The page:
Alien Invasion

When I say aliens I'm not talking alien people. Nor even aliens from outer space. I'm talking about something much more frightening to a gardener. Cucumber beetles! Hoards, flocks, waves, masses of the yellow spotted devils. So many that just walking through the garden, I have them on me like flies. (Wonder if they'd eat me if I stood still?) hmmmm.

They arrived about a week ago, or actually, hatched out. They were already here, hiding in the soil like those pod people from the movie, Invasion of the Body Snatchers. Just like the pod people, cucumber beetles have shown no emotion as they slashed and burned their way through my garden.

The cucumber beetles have attacked the okra, and in just 4 days have defoliated the plants and are finishing off the flowers and small okra pods.
And those beautiful loofahs on the gazebo I posted a week or so back? The beetles attacked the leaves and flowers first, now they're eating the baby loofahs.

The tomato vines are pretty well wiped out. The beetles bore into the tomatoes, too, ruining them as they ripen. Controlling these pests are a serious problem. If you want to know more, follow this link. There is no easy remedy to these pests, but ATTRA has some reasonable suggestions (including building bat houses, because bats are one of the several predators of cucumber beetles).

Remember those wonderful peaches I showed you about 10 days ago? That bountiful crop, the tree having to have limbs propped up to hold the heavy burden of peaches? They're not quite ripe yet, but here's why I won't get any. First, the beetles bite into the peaches.

Then, when the peach's sweet sap starts to ooze, everything in the insect kingdom moves in for a feast. You'd think I'd put up a sign, "Free Salad Bar, come on in." Notice the butterflies, a beneficial wasp, several of Matthew's bees, and lots of 12-spotted cucumber beetles.

So, we picked as many of the not yet ripe peaches that were mostly undamaged. I'll let them ripen indoors and they won't be as sweet and peachy as tree-ripened ones, but I want to salvage some of the crop at least. And to use some, I made a pie. It contains 4 not nearly ripe peaches and 3 Granny Smith apples. 1 cup of sugar, 1/4 cup tapioca and a bit of butter. I topped it with a thick, crumb crust, recipe below.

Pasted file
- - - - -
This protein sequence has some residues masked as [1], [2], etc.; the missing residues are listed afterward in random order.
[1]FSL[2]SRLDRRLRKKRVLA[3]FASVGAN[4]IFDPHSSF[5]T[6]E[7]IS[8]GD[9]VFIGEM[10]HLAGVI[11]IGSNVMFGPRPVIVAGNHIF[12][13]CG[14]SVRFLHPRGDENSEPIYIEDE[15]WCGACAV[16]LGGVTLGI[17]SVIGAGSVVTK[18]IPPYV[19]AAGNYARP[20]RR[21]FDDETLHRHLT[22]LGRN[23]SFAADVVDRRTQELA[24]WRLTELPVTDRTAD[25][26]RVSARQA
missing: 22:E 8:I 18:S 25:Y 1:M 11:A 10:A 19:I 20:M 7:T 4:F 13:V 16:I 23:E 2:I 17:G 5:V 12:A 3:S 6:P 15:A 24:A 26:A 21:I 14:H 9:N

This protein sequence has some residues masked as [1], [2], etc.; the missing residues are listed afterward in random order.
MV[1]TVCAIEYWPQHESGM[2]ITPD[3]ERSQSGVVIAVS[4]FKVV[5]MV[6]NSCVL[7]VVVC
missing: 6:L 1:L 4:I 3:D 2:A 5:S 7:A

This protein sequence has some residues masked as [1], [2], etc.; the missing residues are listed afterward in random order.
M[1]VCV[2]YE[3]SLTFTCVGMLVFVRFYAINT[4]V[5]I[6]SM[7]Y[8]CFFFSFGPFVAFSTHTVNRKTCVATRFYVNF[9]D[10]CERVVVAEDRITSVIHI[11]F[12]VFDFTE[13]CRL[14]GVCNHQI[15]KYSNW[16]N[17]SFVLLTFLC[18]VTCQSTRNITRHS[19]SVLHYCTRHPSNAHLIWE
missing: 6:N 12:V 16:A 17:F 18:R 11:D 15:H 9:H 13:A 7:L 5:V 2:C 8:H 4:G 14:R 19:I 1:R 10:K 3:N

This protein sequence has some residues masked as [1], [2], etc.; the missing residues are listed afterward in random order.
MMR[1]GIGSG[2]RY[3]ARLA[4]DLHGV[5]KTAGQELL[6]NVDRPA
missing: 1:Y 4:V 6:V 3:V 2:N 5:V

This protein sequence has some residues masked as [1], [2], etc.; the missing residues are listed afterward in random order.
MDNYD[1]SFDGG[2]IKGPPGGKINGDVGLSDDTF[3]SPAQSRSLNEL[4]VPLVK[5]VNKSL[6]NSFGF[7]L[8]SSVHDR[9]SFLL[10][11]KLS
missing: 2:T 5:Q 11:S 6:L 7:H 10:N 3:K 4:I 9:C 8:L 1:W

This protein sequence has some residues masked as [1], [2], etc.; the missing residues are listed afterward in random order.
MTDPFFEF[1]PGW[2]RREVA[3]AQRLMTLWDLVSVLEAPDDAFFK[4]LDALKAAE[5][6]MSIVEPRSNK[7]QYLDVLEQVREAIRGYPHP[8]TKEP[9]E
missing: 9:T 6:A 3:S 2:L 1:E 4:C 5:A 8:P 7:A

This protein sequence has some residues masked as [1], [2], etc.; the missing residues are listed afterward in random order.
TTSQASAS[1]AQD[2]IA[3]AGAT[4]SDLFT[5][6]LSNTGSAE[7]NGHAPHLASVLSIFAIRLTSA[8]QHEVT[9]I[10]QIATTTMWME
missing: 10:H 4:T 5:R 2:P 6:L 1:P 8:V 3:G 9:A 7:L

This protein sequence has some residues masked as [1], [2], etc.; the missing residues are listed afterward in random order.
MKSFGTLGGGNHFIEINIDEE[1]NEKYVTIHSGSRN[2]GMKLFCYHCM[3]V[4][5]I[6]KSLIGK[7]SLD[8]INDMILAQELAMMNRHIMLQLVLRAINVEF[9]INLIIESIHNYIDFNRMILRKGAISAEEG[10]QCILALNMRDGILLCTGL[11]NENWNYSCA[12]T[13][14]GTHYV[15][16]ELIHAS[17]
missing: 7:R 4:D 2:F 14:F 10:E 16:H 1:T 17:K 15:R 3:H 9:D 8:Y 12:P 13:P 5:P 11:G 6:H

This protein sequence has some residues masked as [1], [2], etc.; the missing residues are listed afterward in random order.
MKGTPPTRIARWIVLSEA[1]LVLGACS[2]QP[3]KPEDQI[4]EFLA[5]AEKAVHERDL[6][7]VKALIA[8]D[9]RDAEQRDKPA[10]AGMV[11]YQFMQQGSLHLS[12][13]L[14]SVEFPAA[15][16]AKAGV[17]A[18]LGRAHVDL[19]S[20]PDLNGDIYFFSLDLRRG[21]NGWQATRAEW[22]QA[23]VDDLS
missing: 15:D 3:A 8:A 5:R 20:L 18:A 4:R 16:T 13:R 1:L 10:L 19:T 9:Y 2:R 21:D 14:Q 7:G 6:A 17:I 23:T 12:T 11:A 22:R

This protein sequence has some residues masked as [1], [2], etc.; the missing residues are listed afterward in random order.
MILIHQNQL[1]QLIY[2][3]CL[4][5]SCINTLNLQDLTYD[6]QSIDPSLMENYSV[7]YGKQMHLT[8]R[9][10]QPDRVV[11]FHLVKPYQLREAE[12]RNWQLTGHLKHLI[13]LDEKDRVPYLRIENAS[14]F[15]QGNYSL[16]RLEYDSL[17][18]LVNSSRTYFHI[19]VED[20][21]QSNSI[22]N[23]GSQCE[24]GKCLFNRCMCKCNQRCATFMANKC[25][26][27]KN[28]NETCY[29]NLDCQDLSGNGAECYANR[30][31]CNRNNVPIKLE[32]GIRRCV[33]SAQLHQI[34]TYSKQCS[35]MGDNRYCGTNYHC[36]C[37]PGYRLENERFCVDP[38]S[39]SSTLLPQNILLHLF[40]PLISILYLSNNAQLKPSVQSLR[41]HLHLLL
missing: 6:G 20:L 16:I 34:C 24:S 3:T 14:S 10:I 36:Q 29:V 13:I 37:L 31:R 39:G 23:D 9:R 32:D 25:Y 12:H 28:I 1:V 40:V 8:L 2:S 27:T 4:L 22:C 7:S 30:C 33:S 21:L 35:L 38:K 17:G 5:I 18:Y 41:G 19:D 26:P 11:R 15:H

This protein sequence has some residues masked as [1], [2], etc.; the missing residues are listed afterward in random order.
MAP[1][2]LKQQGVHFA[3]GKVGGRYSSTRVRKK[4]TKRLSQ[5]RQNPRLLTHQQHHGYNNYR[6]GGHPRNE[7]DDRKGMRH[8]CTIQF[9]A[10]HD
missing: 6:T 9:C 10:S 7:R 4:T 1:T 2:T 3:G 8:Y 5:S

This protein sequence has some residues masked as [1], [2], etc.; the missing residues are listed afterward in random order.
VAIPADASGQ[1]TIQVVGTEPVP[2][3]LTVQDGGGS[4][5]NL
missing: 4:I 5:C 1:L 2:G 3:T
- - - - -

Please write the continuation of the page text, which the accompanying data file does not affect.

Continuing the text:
Funny, it looks scorched. It wasn't, it's just the photo. It was actually a tasty golden brown. No matter, it was really good! Crumb topping: 1/3 cup butter, 1/3 cup flour, 1/3 cup brown sugar, in a food processor and pulse process until the pecans are coarsely chopped. Pile it on top of the pie - it will be thick, that's good. Bake at 400 degrees F. about 45 minutes.

So, is there anything the cucumber beetles haven't eaten this week? They are tasting the Bellingrath  Gardens pepper, see that one hiding under the leaf at the tip of the arrow?

So far, they've left the lemongrass and the chives alone. Wish me luck, there may not be much of the garden left by next week!


KC Compton said...

Those beetles look completely hideous! Are your hens interested in them at all? Maybe guineas?

Have you ever had such an infestation before?

My friends' orchard lost its entire apple crop this year from black rot, a product of intense heat and humidity. So very sad to see so much great food getting destroyed by pests and plagues.

Anonymous said...

Jim, this has been a rough year all around. My peach tree, with hundreds of baby peaches on it, died. The only thing I can think is that the mole injured the roots because all of a sudden there was a lot of sap-looking stuff coming up out of the ground around the trunk.

Take those peaches with bites out of them before they start to rot, cut out the bad places and make jam.

Maybe next year will be better, if things here in OK can survive the drought.

I enjoy your blog. --ilene

compost in my shoe said...

Who needs a horror flick when we can look through your blog post images. Scary stuff!!!! Guess I don't need to ask if you got that one under control?

Parag said...

I feel so sorry for you. Your garden has been destroyed a whole lot. Why don't you contact a good pesticide company ? They might help you in re-establishing your garden.

Good luck.

Walking in the garden

Jim Longs Garden said...

Parag, surely you were making a joke! The idea of spraying an organic garden with pesticide, well, I might as well give up gardening! Would you really do that to the food you eat?

Jim Longs Garden said...

There is a direct correlation with when corn matures, and the hatching of these beetles. From my friend, Chuck, at the Univ. of IL, the corn rootworm larvae, hatches into these pesky beetles! Control the rootworm, control the beetles. Wow.

Sharon Lovejoy said...

GET OUT YOUR SHOP VACUUM, fill with soapy water, AND GET BUSY.